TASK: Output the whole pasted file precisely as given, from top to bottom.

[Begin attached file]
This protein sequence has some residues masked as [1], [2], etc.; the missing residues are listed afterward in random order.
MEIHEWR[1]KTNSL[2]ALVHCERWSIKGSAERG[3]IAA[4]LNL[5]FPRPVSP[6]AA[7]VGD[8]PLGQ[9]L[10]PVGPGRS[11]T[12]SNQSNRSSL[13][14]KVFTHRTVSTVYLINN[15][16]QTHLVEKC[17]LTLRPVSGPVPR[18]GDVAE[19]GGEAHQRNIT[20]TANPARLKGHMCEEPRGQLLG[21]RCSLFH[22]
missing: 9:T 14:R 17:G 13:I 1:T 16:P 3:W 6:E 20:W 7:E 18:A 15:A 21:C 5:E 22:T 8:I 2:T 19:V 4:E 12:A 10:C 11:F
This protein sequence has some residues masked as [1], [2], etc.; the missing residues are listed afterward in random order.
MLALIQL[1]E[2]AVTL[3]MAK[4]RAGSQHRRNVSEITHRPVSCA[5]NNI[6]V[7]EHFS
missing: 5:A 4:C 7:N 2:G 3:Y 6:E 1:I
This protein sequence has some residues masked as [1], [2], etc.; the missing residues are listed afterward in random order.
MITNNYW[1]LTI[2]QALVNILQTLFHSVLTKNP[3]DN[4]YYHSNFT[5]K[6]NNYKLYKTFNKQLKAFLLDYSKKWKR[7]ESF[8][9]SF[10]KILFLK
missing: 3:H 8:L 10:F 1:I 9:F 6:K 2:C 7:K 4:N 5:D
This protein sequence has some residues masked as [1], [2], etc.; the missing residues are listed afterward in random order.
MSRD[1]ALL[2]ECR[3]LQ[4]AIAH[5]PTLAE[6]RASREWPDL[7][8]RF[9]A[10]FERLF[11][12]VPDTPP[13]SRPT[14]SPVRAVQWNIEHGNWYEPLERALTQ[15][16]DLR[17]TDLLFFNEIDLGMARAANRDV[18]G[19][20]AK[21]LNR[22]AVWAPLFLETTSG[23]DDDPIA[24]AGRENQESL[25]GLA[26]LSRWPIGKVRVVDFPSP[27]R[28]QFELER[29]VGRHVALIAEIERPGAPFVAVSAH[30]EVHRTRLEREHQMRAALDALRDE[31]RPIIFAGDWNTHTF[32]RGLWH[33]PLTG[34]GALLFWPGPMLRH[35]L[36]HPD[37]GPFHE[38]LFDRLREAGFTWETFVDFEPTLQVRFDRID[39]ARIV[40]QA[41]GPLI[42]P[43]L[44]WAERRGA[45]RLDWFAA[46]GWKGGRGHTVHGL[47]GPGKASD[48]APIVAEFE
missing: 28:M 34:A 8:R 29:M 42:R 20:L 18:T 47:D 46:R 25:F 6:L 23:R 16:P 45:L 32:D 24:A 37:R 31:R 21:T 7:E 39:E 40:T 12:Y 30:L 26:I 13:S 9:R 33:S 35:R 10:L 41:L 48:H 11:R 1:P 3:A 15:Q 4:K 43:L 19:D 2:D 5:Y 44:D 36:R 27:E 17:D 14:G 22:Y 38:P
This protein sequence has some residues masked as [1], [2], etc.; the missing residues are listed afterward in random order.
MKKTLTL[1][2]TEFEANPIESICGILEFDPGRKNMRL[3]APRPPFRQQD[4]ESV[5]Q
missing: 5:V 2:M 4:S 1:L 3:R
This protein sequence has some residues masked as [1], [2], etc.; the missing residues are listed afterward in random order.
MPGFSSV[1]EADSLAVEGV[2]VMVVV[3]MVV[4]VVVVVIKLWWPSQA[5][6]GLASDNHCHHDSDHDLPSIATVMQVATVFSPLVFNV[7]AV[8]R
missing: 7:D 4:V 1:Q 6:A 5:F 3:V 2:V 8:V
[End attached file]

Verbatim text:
This protein sequence has some residues masked as [1], [2], etc.; the missing residues are listed afterward in random order.
MEIHEWR[1]KTNSL[2]ALVHCERWSIKGSAERG[3]IAA[4]LNL[5]FPRPVSP[6]AA[7]VGD[8]PLGQ[9]L[10]PVGPGRS[11]T[12]SNQSNRSSL[13][14]KVFTHRTVSTVYLINN[15][16]QTHLVEKC[17]LTLRPVSGPVPR[18]GDVAE[19]GGEAHQRNIT[20]TANPARLKGHMCEEPRGQLLG[21]RCSLFH[22]
missing: 9:T 14:R 17:G 13:I 1:T 16:P 3:W 6:E 20:W 7:E 18:A 15:A 21:C 5:E 22:T 8:I 2:T 19:V 4:E 12:A 10:C 11:F
This protein sequence has some residues masked as [1], [2], etc.; the missing residues are listed afterward in random order.
MLALIQL[1]E[2]AVTL[3]MAK[4]RAGSQHRRNVSEITHRPVSCA[5]NNI[6]V[7]EHFS
missing: 5:A 4:C 7:N 2:G 3:Y 6:E 1:I
This protein sequence has some residues masked as [1], [2], etc.; the missing residues are listed afterward in random order.
MITNNYW[1]LTI[2]QALVNILQTLFHSVLTKNP[3]DN[4]YYHSNFT[5]K[6]NNYKLYKTFNKQLKAFLLDYSKKWKR[7]ESF[8][9]SF[10]KILFLK
missing: 3:H 8:L 10:F 1:I 9:F 6:K 2:C 7:K 4:N 5:D
This protein sequence has some residues masked as [1], [2], etc.; the missing residues are listed afterward in random order.
MSRD[1]ALL[2]ECR[3]LQ[4]AIAH[5]PTLAE[6]RASREWPDL[7][8]RF[9]A[10]FERLF[11][12]VPDTPP[13]SRPT[14]SPVRAVQWNIEHGNWYEPLERALTQ[15][16]DLR[17]TDLLFFNEIDLGMARAANRDV[18]G[19][20]AK[21]LNR[22]AVWAPLFLETTSG[23]DDDPIA[24]AGRENQESL[25]GLA[26]LSRWPIGKVRVVDFPSP[27]R[28]QFELER[29]VGRHVALIAEIERPGAPFVAVSAH[30]EVHRTRLEREHQMRAALDALRDE[31]RPIIFAGDWNTHTF[32]RGLWH[33]PLTG[34]GALLFWPGPMLRH[35]L[36]HPD[37]GPFHE[38]LFDRLREAGFTWETFVDFEPTLQVRFDRID[39]ARIV[40]QA[41]GPLI[42]P[43]L[44]WAERRGA[45]RLDWFAA[46]GWKGGRGHTVHGL[47]GPGKASD[48]APIVAEFE
missing: 28:M 34:A 8:R 29:M 42:R 20:L 18:T 47:D 46:R 25:F 6:L 23:R 16:P 45:L 32:D 24:A 37:R 31:R 21:T 7:E 39:E 40:T 12:Y 30:L 26:I 13:S 9:R 33:S 35:R 10:L 41:L 48:H 11:R 1:P 3:A 15:Q 4:K 43:L 19:D 2:D 5:Y 44:D 36:R 27:E 17:D 14:G 22:Y 38:P
This protein sequence has some residues masked as [1], [2], etc.; the missing residues are listed afterward in random order.
MKKTLTL[1][2]TEFEANPIESICGILEFDPGRKNMRL[3]APRPPFRQQD[4]ESV[5]Q
missing: 5:V 2:M 4:S 1:L 3:R
This protein sequence has some residues masked as [1], [2], etc.; the missing residues are listed afterward in random order.
MPGFSSV[1]EADSLAVEGV[2]VMVVV[3]MVV[4]VVVVVIKLWWPSQA[5][6]GLASDNHCHHDSDHDLPSIATVMQVATVFSPLVFNV[7]AV[8]R
missing: 7:D 4:V 1:Q 6:A 5:F 3:V 2:V 8:V